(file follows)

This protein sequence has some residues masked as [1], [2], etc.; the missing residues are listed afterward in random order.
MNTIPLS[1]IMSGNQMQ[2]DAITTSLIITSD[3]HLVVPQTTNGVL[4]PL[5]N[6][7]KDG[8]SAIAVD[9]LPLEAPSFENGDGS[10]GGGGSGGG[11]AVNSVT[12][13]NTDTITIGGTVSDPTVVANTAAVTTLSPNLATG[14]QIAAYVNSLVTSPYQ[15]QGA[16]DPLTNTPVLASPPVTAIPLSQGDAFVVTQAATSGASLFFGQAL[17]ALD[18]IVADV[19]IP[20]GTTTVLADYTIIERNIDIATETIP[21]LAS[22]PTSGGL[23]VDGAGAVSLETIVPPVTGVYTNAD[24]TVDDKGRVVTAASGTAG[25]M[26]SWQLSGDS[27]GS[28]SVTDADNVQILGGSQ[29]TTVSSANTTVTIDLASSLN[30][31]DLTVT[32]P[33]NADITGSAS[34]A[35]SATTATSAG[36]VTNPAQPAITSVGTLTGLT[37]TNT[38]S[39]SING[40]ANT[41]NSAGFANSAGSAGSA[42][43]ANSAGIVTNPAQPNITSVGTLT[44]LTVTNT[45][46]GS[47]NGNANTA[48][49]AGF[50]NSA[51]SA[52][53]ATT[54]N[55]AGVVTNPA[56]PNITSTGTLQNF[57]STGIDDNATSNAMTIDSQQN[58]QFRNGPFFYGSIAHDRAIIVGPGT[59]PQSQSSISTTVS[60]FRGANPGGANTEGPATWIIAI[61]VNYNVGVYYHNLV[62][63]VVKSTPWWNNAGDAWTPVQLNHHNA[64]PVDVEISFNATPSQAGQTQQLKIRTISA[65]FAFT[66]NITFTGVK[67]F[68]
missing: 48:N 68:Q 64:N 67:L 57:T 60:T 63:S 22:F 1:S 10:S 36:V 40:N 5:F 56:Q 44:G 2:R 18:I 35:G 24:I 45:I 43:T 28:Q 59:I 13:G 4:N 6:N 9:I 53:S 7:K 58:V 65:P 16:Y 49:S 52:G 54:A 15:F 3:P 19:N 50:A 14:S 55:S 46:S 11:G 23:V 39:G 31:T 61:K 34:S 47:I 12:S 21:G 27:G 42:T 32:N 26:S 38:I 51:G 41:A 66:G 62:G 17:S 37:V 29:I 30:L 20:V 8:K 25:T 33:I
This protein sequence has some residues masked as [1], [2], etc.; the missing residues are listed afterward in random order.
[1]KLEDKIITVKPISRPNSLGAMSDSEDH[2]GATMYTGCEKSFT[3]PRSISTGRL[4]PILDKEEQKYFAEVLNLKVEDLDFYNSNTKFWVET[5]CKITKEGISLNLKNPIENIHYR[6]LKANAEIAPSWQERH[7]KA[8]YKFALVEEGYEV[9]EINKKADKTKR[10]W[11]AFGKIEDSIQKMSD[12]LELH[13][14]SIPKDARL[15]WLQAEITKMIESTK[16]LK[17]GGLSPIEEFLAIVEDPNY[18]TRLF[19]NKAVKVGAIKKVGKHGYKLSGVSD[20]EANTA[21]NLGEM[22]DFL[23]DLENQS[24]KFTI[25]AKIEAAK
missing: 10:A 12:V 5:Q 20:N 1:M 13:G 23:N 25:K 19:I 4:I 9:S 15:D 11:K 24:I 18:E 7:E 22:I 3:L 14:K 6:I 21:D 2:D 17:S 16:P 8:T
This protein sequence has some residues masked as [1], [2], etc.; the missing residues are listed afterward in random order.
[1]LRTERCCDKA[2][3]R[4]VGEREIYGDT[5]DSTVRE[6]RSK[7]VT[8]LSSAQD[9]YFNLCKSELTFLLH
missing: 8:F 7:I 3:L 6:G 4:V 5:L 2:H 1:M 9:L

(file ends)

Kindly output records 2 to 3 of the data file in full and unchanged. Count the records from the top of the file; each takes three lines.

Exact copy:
This protein sequence has some residues masked as [1], [2], etc.; the missing residues are listed afterward in random order.
[1]KLEDKIITVKPISRPNSLGAMSDSEDH[2]GATMYTGCEKSFT[3]PRSISTGRL[4]PILDKEEQKYFAEVLNLKVEDLDFYNSNTKFWVET[5]CKITKEGISLNLKNPIENIHYR[6]LKANAEIAPSWQERH[7]KA[8]YKFALVEEGYEV[9]EINKKADKTKR[10]W[11]AFGKIEDSIQKMSD[12]LELH[13][14]SIPKDARL[15]WLQAEITKMIESTK[16]LK[17]GGLSPIEEFLAIVEDPNY[18]TRLF[19]NKAVKVGAIKKVGKHGYKLSGVSD[20]EANTA[21]NLGEM[22]DFL[23]DLENQS[24]KFTI[25]AKIEAAK
missing: 10:A 12:V 5:Q 20:N 1:M 13:G 23:N 25:K 19:I 4:I 9:S 15:D 11:K 24:I 18:E 7:E 22:I 3:L 14:K 6:I 21:D 2:D 17:S 16:P 8:T
This protein sequence has some residues masked as [1], [2], etc.; the missing residues are listed afterward in random order.
[1]LRTERCCDKA[2][3]R[4]VGEREIYGDT[5]DSTVRE[6]RSK[7]VT[8]LSSAQD[9]YFNLCKSELTFLLH
missing: 8:F 7:I 3:L 6:G 4:V 5:L 2:H 1:M 9:L